Water your Austrian pine trees deeply to soak the soil down to the roots only during times of drought or prolonged dry spells. Regular or supplemental watering is not necessary.

Prune your Austrian pine trees in late winter or early spring to remove all dead, diseased or damaged limbs.

  • The Austrian pine (Pinus nigra) is a hardy, low-maintenance evergreen tree that’s often planted as windbreaks and border rows.

Treat your Austrian pine trees for the common fungal disease Diplodia tip blight by pruning away the diseased or cankered branches. Spray the pine trees with a fungicide according to the directions on the label.

Control pine needle scale infestations by spraying your Austrian pine trees with an appropriate insecticide when the scale insects are mobile and in the “crawler” stage, which is usually in June or July. Spray your pines with a dormant horticultural oil in late winter to kill the over-wintering scale insects.

Watch out for bark beetles infesting your Austrian pine trees. Look for holes bored into the pine trees’ trunks to detect bark beetles. Get rid of the bark beetles using an appropriate insecticide, according to the instructions on the label.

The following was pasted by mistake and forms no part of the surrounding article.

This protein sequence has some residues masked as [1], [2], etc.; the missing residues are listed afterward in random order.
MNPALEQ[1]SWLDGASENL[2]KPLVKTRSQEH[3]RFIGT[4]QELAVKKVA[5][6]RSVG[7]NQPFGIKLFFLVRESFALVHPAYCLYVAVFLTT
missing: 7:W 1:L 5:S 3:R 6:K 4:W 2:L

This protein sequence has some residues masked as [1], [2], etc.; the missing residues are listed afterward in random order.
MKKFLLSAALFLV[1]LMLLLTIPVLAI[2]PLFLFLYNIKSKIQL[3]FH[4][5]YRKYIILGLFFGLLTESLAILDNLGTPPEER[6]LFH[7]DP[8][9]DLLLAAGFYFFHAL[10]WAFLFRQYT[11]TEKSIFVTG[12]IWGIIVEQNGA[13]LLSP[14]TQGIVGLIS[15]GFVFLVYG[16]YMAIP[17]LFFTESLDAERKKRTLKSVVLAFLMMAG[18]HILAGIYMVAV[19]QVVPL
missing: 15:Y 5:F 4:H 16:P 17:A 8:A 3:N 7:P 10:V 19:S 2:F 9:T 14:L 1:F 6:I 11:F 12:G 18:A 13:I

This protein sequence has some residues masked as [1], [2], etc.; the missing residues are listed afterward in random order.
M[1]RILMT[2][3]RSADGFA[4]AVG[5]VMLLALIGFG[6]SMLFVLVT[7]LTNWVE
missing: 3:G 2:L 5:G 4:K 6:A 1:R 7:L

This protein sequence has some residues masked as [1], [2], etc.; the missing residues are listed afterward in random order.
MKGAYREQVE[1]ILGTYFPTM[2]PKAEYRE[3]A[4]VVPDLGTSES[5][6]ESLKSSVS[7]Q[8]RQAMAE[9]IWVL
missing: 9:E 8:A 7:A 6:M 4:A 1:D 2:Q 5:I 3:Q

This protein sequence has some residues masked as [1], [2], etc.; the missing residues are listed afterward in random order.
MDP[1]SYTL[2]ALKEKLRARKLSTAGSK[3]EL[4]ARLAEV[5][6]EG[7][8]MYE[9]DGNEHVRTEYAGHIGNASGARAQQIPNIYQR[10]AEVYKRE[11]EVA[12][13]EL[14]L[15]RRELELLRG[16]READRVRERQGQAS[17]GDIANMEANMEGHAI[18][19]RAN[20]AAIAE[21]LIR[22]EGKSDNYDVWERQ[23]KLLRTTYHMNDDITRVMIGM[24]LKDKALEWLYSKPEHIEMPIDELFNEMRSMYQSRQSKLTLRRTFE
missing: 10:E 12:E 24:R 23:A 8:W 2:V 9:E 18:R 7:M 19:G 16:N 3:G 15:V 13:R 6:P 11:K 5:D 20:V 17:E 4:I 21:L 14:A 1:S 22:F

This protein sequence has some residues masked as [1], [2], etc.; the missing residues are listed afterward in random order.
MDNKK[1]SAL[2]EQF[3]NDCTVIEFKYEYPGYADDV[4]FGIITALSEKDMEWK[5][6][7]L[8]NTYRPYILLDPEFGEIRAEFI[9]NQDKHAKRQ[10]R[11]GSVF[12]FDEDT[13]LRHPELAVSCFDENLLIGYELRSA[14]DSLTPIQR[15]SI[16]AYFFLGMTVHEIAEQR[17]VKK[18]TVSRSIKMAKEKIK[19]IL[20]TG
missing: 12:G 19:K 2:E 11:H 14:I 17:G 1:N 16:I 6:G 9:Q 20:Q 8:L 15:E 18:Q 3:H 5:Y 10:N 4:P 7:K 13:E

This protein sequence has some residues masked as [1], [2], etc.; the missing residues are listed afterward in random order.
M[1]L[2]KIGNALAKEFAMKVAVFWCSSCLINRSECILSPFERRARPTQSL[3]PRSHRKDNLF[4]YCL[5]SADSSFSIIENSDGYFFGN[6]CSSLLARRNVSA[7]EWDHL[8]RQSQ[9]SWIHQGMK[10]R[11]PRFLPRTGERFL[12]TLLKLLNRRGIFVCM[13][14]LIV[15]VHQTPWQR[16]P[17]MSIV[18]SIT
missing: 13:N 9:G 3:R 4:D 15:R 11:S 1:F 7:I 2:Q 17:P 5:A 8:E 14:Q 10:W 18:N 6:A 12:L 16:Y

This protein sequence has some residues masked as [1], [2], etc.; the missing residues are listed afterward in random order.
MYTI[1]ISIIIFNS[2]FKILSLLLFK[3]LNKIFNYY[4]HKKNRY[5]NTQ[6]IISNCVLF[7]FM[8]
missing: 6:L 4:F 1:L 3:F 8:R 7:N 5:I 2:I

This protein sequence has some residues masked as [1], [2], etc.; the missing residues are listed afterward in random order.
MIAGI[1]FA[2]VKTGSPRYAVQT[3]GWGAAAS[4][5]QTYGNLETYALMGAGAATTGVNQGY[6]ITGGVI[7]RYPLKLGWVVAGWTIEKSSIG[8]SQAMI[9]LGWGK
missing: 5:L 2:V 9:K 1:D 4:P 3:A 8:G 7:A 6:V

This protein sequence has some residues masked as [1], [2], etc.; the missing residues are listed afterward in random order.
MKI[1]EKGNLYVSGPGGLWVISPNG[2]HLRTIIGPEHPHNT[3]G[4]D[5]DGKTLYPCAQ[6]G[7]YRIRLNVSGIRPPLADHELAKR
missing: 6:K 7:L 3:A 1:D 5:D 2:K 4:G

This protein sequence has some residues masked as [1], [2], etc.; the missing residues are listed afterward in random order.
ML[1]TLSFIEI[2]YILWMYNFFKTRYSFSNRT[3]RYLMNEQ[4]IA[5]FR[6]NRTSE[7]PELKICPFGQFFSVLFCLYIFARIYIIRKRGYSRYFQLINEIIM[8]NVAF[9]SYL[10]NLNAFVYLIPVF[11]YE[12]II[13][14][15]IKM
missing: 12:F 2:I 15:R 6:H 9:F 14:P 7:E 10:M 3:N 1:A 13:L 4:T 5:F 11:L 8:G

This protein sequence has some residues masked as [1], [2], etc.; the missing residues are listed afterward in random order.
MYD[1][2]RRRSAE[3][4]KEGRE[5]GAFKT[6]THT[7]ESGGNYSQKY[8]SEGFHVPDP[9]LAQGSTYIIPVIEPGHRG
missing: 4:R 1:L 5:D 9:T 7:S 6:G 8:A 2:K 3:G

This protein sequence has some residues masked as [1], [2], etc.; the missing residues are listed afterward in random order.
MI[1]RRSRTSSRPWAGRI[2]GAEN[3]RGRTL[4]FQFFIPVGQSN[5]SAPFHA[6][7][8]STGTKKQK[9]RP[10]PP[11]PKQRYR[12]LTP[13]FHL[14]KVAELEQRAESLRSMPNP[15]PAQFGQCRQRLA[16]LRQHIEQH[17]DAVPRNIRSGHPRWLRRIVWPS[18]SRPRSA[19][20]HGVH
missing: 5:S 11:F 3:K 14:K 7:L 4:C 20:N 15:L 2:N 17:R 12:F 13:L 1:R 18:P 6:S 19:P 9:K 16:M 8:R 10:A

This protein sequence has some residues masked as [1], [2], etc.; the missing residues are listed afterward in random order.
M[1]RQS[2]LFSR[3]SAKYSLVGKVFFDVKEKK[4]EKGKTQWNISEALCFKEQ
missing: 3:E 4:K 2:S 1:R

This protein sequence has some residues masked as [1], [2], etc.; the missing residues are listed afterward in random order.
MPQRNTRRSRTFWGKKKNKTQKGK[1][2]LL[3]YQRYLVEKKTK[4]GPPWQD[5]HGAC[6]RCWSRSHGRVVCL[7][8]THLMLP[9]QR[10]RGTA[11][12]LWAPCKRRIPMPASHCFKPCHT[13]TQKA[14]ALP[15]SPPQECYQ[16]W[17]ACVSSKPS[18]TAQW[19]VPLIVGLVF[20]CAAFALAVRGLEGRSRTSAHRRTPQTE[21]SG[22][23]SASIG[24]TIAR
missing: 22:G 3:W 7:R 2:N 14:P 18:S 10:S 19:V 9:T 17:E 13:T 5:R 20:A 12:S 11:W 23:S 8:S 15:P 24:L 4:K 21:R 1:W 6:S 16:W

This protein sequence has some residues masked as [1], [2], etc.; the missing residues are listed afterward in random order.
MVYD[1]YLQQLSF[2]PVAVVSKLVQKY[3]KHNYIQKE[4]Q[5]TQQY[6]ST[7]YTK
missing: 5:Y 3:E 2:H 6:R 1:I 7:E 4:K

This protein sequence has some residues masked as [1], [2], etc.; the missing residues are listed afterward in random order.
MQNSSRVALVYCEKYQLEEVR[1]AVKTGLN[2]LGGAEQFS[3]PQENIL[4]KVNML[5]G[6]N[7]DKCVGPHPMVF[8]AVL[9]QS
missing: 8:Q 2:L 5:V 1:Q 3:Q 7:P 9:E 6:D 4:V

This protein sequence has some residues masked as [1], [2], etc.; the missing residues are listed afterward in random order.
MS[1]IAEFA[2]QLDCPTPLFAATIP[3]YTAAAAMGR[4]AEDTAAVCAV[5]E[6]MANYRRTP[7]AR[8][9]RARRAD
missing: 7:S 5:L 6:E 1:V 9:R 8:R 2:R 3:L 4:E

• Treat your Austrian pine trees for the common fungal disease Diplodia tip blight by pruning away the diseased or cankered branches.
  • Spray your pines with a dormant horticultural oil in late winter to kill the over-wintering scale insects.

Dothistroma needle blight is another fungal disease that attacks Austrian pine trees, causing the needles to brown and develop reddish-brown spots or bands. Spray the Austrian pines with a Bordeaux mixture or another copper-based fungicide in mid-May and again in mid-to-late June.

Avoid fertilizing your Austrian pine trees, because doing so can cause overgrowth. You can, however, spread a 2- to 3-inch layer of bark mulch around the base of the pine trees to help control weeds and retain soil moisture.

Wear gloves and eye protection when you’re spraying your Austrian pine trees with insecticides, fungicides or other chemicals.


After Care Is Important

An Austrian pine tree is a tough, adaptable tree, but giving it some special attention after pruning helps support healthy new growth. Water the plant deeply every week to stimulate new sprouts, especially during dry spells, which can stress the tree and slow growth. You can also top-dress the tree's root zone with compost to give the tree extra nutrients, gently mixing it into the top inch or two of soil, but avoid chemical fertilizers, which could burn new growth. Adding a 3- or 4-inch layer of organic mulch helps conserve soil moisture while also keeping down weeds that compete for soil nutrients.


Watch the video: January Companion Plants - Austrian Pine